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Fun with Falcons tour

The falcons and fries of PEI

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postedDecember 4, 2020

Stretching 140 miles along the eastern coast of Canada, the province of Prince Edward Island is small but mighty—and profoundly beautiful. Tourism PEI’s Grant MacRae shares his top three suggested itinerary stops for visitors seeking to experience the immaculate outdoors and the island’s culture.

Confederation Trail

The nearly 170-mile trail is ideal for adventurists of all fitness levels, as it’s mostly flat. It runs tip to tip—from Tignish in the west to Elmira in the east. “The hiking, cycling, and walking trail boasts beautiful rolling hills, quaint villages, and broad bay seascapes,” MacRae says. “The trail is also known as a geocaching hotspot, with over 1,900 geocache sites along the route.”

Branch trails add about another 100 miles, and they take travelers into the capital city of Charlottetown as well as other small communities and to Confederation Bridge. Confederation Trail is PEI’s portion of The Great Trail of Canada, the world’s longest recreational trail, which covers more than 16,000 miles across the country.

Confederation Trail
Confederation Trail in Montague (Photo by ©TPEI017_YD)

Experience PEI

With the island’s largest selection of cultural and culinary tours, Experience PEI’s escapades can be customized for small groups and those traveling by motorcoach. MacRae says visitors should consider Taters, Tractors & Tales, which digs deep (pun intended) into the background of the province’s prominent spuds.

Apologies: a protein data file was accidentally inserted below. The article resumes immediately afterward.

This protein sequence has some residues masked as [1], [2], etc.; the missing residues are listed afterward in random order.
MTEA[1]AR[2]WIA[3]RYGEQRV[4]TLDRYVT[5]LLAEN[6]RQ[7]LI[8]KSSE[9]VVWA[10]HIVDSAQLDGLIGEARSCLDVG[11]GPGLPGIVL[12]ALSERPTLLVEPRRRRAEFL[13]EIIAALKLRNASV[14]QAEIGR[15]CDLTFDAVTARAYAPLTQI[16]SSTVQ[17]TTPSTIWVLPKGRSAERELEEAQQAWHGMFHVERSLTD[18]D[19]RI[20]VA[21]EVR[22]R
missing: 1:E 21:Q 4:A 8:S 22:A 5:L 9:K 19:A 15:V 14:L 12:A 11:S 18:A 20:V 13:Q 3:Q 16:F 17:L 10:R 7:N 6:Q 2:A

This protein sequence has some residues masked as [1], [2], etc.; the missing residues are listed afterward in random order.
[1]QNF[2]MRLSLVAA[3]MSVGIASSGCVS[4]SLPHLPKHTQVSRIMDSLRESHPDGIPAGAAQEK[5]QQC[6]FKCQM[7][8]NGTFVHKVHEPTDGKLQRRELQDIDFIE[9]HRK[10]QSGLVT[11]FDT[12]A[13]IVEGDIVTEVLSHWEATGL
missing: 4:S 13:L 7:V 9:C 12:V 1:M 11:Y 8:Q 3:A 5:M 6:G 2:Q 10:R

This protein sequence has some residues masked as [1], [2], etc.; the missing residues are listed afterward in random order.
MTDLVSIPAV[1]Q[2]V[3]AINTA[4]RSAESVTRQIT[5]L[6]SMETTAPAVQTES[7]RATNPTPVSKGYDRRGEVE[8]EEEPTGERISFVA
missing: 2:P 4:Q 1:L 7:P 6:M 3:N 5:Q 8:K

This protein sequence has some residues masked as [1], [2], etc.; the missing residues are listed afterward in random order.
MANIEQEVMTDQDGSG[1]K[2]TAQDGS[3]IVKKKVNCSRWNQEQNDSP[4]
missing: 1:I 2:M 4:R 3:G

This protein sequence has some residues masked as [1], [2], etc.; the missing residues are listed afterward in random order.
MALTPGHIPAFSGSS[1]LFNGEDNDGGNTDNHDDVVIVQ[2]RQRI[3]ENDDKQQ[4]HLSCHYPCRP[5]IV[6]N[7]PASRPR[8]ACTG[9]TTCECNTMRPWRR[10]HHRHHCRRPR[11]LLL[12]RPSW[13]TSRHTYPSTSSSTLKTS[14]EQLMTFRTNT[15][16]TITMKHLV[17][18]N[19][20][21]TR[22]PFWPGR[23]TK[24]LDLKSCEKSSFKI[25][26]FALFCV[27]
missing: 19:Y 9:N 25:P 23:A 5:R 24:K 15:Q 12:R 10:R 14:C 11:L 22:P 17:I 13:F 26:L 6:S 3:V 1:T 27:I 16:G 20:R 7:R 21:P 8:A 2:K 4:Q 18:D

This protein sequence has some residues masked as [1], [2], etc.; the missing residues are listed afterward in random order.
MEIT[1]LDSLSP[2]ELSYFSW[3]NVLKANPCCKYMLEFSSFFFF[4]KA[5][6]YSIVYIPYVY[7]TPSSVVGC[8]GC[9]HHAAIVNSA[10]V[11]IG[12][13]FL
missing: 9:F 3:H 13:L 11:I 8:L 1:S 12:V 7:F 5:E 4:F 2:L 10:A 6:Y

Groups explore a multi-generational potato farm in Kinkora and, at the end of the tour, enjoy some farm-fresh French fries. MacRae also recommends Fun with Falcons, in which participants join Jamie Stride in Albany, meet his trained falcons and hawks, then put on the handler’s glove and hold a falcon themselves; and the Taste the Town Food + Fact Tour in Charlottetown, where they learn why PEI has been named “Canada’s Food Island” and taste blue mussels, lobster rolls, and YOLO sticks (very, very fancy bacon).

Orwell Corner
Orwell Corner Historic Village (Photo by CC Flickr/Martin Cathrae:

Orwell Corner Historic Village

With daily programming available, the village, which provides looks into a small agricultural crossroads community founded in the early 19th century, is set to be open late May through early November in 2021. “This authentic island village set in the 1890s has an agricultural museum, general store, working farm, live animals, blacksmith, costumed guides, and a Victorian garden,” MacRae says. And for a picturesque picnic, visitors can gather just outside the old schoolhouse or near a scenic overlook with views of Orwell Bay.

MacRae also noted that depending on the status of COVID-19, some tours may be altered or limited in size.

For more information, contact MacRae or go to

Top photo: Fun with Falcons tour
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